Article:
Roman emperors often built huge public bath buildings for the people of Rome to enjoy. The largest one, and one that also happens to be very well preserved so we can still see it today, was the one built by the Emperor Caracalla, about 200 AD. When you first came in, you went into a big courtyard with changing rooms around it. This was for exercising – stretching, jogging, or aerobics.
There were two of these exercise courtyards, one on each end of the bath building. They had black and white mosaic pavements with patterns. Above them, there was a wooden balcony that went all the way around, so you could watch the people who were exercising. You can still see the holes in the brickwork where the balcony was attached.
When you went through the door, you got to the warm baths (the tepidarium). They weren’t big enough for swimming, but were more like a soaking pool. (The metal fences weren’t there in Roman times, but at that time there was a vaulted roof).
On your right, there were the hot baths (the caldarium). These were really hot, like a hot tub today. People who were enslaved had to stay in the basement all the time, putting charcoal into big ovens to heat up the water. That was a really unpleasant job, hot and sweaty, and also probably pretty dangerous. You could get burned, and even if you didn’t get burned you were inhaling charcoal smoke all day long.
Of course the walls weren’t all plain brick when the building was new! They were all covered with marble and stucco, and the swimming pool had mosaics of sea creatures on the bottom and was full of water.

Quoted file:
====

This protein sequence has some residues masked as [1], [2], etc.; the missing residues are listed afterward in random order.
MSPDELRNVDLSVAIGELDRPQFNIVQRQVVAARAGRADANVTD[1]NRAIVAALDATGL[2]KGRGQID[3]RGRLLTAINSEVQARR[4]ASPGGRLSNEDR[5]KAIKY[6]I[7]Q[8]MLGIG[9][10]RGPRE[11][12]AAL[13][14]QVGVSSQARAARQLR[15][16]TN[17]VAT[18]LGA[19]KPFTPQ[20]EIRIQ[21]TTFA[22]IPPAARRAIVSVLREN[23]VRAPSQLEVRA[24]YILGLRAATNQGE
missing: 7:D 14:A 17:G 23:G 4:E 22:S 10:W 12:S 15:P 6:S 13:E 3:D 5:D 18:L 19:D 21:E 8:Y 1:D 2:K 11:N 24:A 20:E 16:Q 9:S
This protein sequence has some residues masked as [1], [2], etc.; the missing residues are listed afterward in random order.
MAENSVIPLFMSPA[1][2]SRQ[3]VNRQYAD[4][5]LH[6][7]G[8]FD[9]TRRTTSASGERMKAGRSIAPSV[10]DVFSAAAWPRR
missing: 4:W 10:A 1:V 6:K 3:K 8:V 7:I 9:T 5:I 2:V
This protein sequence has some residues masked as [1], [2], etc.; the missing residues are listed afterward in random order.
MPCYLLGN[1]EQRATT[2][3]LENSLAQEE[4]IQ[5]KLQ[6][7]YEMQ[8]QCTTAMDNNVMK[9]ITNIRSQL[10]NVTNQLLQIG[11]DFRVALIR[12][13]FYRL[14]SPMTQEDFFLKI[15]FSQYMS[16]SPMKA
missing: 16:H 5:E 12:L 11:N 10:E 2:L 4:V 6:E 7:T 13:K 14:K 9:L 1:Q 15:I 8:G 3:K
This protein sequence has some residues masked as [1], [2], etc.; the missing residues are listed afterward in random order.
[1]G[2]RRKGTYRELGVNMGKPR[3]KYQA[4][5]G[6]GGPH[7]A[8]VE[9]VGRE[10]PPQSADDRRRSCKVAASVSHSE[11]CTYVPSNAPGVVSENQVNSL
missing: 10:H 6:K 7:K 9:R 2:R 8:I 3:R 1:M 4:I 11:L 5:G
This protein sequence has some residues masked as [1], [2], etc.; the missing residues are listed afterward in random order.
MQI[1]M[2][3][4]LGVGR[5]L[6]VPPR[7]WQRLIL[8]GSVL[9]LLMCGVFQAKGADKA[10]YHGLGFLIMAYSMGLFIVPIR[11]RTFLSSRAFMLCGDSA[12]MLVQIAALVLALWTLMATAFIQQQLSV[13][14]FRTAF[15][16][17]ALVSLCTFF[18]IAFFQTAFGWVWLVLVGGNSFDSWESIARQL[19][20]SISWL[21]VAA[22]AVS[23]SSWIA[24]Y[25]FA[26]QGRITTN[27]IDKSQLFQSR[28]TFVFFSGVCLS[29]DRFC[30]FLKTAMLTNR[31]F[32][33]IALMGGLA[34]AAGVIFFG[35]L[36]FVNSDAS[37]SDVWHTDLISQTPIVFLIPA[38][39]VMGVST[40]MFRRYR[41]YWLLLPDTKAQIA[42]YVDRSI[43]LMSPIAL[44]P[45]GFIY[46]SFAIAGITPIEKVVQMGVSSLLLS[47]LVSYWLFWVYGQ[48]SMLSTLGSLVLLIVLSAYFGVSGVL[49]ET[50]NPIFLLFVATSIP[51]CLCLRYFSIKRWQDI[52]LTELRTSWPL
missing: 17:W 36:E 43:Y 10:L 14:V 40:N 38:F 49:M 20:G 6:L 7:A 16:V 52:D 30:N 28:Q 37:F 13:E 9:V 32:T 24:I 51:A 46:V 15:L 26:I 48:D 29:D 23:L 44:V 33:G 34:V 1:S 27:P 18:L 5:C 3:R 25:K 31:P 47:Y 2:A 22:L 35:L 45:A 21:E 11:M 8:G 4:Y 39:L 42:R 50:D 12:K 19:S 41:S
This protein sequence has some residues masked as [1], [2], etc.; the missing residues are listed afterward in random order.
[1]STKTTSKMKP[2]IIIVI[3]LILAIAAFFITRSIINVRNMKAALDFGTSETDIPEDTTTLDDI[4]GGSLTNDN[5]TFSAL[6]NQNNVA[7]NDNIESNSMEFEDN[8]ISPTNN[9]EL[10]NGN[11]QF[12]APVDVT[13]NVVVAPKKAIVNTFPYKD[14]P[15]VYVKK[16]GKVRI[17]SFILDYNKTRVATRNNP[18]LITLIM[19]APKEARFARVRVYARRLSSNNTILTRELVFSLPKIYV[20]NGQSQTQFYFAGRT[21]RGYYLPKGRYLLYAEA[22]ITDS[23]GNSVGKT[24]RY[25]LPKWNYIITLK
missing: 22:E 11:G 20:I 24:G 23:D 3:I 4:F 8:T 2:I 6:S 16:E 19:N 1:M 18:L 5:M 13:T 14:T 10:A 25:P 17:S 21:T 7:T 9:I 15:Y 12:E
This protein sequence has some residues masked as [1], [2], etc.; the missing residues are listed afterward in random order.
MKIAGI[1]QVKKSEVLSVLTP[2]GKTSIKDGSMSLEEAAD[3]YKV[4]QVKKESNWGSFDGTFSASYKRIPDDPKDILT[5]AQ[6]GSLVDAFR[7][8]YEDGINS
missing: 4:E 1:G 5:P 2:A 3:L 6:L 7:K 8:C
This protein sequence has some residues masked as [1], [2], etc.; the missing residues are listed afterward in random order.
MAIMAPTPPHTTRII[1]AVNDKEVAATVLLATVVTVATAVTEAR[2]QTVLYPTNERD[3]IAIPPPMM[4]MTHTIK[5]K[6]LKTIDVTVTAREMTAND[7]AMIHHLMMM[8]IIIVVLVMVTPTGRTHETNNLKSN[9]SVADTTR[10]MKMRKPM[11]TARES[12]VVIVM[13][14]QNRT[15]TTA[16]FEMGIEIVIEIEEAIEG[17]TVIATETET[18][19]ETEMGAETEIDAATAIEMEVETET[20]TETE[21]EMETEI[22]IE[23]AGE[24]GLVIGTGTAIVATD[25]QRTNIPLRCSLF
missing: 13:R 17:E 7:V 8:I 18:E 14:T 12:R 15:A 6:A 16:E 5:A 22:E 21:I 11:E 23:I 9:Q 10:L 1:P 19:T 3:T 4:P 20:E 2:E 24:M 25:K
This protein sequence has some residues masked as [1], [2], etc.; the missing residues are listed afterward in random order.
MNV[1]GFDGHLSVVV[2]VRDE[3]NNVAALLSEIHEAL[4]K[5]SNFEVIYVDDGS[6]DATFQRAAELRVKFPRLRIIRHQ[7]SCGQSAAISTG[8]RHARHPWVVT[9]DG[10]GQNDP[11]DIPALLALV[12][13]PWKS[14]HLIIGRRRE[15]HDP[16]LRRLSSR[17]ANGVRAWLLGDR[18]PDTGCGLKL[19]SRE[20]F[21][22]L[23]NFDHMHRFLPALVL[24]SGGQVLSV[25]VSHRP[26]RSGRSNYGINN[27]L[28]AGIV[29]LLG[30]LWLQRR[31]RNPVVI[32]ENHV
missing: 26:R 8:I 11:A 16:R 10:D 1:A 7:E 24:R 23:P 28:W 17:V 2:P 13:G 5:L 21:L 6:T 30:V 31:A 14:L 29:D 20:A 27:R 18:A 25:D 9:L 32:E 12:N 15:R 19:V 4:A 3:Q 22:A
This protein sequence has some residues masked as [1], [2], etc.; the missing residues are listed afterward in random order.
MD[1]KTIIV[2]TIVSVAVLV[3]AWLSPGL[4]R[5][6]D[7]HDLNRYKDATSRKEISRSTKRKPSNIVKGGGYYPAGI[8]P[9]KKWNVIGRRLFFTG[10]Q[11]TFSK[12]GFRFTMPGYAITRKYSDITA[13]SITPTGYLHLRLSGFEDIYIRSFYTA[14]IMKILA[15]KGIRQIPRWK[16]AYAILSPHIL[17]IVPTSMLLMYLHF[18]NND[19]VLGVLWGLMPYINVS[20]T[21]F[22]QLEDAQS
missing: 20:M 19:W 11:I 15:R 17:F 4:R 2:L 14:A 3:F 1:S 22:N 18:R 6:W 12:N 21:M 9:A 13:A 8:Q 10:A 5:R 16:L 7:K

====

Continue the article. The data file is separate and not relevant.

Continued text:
These big bath buildings needed a lot of water. The Roman emperor Caracalla built a special aqueduct to bring water into Rome just for these baths. The cold swimming pool was huge – much bigger than a regular public swimming pool today. But the pool was only about four feet deep, all over it. Probably people didn’t do much swimming in it. Roman people weren’t very good swimmers anyway. They mostly stood around in the pool and splashed or played games, or just talked to each other and cooled off. It gets very hot in Rome in the summer! The cold water must have been very welcome.
Learn by doing: go swimming at a public swimming pool
More about Roman bath buildings
The Romans: Bacillus and the Beastly Bath, by Ann Jungman (2002). For kids (basically British kids).
The Baths of Caracalla: A Study in the Design, Construction, and Economics of Large-Scale Building Projects in Imperial Rome, by Janet Delaine (1997). Another supplement to the well-regarded Journal of Roman Archaeology. By specialists, for specialists.
Bathing in Public in the Roman World, by Garrett Fagan (1999).
Baths and Bathing in Classical Antiquity, by Fikret Yegl (reprinted 1996).
Roman Baths and Bathing, edited by Janet Delaine and David Johnston (2000). Another supplement to the well-regarded Journal of Roman Archaeology. By specialists, for specialists.
The Architecture of the Roman Empire: An Introductory Study, by William MacDonald (1982). Actually not so introductory, but it’s got great illustrations that really make the building techniques clear. Explains how bath buildings were built.